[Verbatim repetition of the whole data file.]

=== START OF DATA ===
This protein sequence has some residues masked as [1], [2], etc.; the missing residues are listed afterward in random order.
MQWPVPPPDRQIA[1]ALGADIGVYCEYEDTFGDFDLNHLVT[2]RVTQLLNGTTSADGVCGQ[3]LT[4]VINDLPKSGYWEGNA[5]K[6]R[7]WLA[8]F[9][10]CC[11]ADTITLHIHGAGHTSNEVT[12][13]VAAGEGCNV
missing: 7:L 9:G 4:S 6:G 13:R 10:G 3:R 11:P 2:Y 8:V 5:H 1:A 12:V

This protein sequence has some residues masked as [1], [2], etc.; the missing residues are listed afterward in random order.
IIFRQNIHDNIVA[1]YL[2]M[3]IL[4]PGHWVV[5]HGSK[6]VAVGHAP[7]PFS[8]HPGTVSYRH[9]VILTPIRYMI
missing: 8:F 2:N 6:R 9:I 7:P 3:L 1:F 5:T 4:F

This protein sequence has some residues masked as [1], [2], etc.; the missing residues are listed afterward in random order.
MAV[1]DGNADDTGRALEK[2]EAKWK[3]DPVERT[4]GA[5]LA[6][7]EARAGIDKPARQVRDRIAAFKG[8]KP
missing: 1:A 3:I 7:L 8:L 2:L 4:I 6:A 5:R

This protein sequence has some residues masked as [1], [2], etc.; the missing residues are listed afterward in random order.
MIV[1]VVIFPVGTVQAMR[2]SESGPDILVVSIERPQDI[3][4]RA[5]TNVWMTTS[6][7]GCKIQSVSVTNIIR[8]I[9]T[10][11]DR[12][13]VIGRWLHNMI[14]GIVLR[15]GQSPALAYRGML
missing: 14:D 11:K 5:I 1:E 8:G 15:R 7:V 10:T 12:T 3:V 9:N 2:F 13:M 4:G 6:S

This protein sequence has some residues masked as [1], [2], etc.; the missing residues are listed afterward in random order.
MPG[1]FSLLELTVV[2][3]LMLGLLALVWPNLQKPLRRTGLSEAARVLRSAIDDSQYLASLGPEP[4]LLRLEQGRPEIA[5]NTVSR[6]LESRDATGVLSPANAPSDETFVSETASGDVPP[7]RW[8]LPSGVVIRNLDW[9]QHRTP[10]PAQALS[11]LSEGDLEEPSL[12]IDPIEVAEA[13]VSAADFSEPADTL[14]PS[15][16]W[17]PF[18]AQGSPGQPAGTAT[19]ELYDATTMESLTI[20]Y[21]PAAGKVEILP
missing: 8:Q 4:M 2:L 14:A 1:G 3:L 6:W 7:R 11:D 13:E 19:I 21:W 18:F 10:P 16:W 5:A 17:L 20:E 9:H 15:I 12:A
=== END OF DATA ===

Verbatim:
This protein sequence has some residues masked as [1], [2], etc.; the missing residues are listed afterward in random order.
MQWPVPPPDRQIA[1]ALGADIGVYCEYEDTFGDFDLNHLVT[2]RVTQLLNGTTSADGVCGQ[3]LT[4]VINDLPKSGYWEGNA[5]K[6]R[7]WLA[8]F[9][10]CC[11]ADTITLHIHGAGHTSNEVT[12][13]VAAGEGCNV
missing: 7:L 9:G 4:S 6:G 13:R 10:G 3:R 11:P 2:Y 8:V 5:H 1:A 12:V

This protein sequence has some residues masked as [1], [2], etc.; the missing residues are listed afterward in random order.
IIFRQNIHDNIVA[1]YL[2]M[3]IL[4]PGHWVV[5]HGSK[6]VAVGHAP[7]PFS[8]HPGTVSYRH[9]VILTPIRYMI
missing: 8:F 2:N 6:R 9:I 7:P 3:L 1:F 5:T 4:F

This protein sequence has some residues masked as [1], [2], etc.; the missing residues are listed afterward in random order.
MAV[1]DGNADDTGRALEK[2]EAKWK[3]DPVERT[4]GA[5]LA[6][7]EARAGIDKPARQVRDRIAAFKG[8]KP
missing: 1:A 3:I 7:L 8:L 2:L 4:I 6:A 5:R

This protein sequence has some residues masked as [1], [2], etc.; the missing residues are listed afterward in random order.
MIV[1]VVIFPVGTVQAMR[2]SESGPDILVVSIERPQDI[3][4]RA[5]TNVWMTTS[6][7]GCKIQSVSVTNIIR[8]I[9]T[10][11]DR[12][13]VIGRWLHNMI[14]GIVLR[15]GQSPALAYRGML
missing: 14:D 11:K 5:I 1:E 8:G 15:R 7:V 10:T 12:T 3:V 9:N 2:F 13:M 4:G 6:S

This protein sequence has some residues masked as [1], [2], etc.; the missing residues are listed afterward in random order.
MPG[1]FSLLELTVV[2][3]LMLGLLALVWPNLQKPLRRTGLSEAARVLRSAIDDSQYLASLGPEP[4]LLRLEQGRPEIA[5]NTVSR[6]LESRDATGVLSPANAPSDETFVSETASGDVPP[7]RW[8]LPSGVVIRNLDW[9]QHRTP[10]PAQALS[11]LSEGDLEEPSL[12]IDPIEVAEA[13]VSAADFSEPADTL[14]PS[15][16]W[17]PF[18]AQGSPGQPAGTAT[19]ELYDATTMESLTI[20]Y[21]PAAGKVEILP
missing: 8:Q 4:M 2:L 14:A 1:G 3:L 6:W 7:R 11:D 13:E 19:I 21:W 18:F 10:P 16:W 5:A 17:L 20:E 9:H 15:I 12:A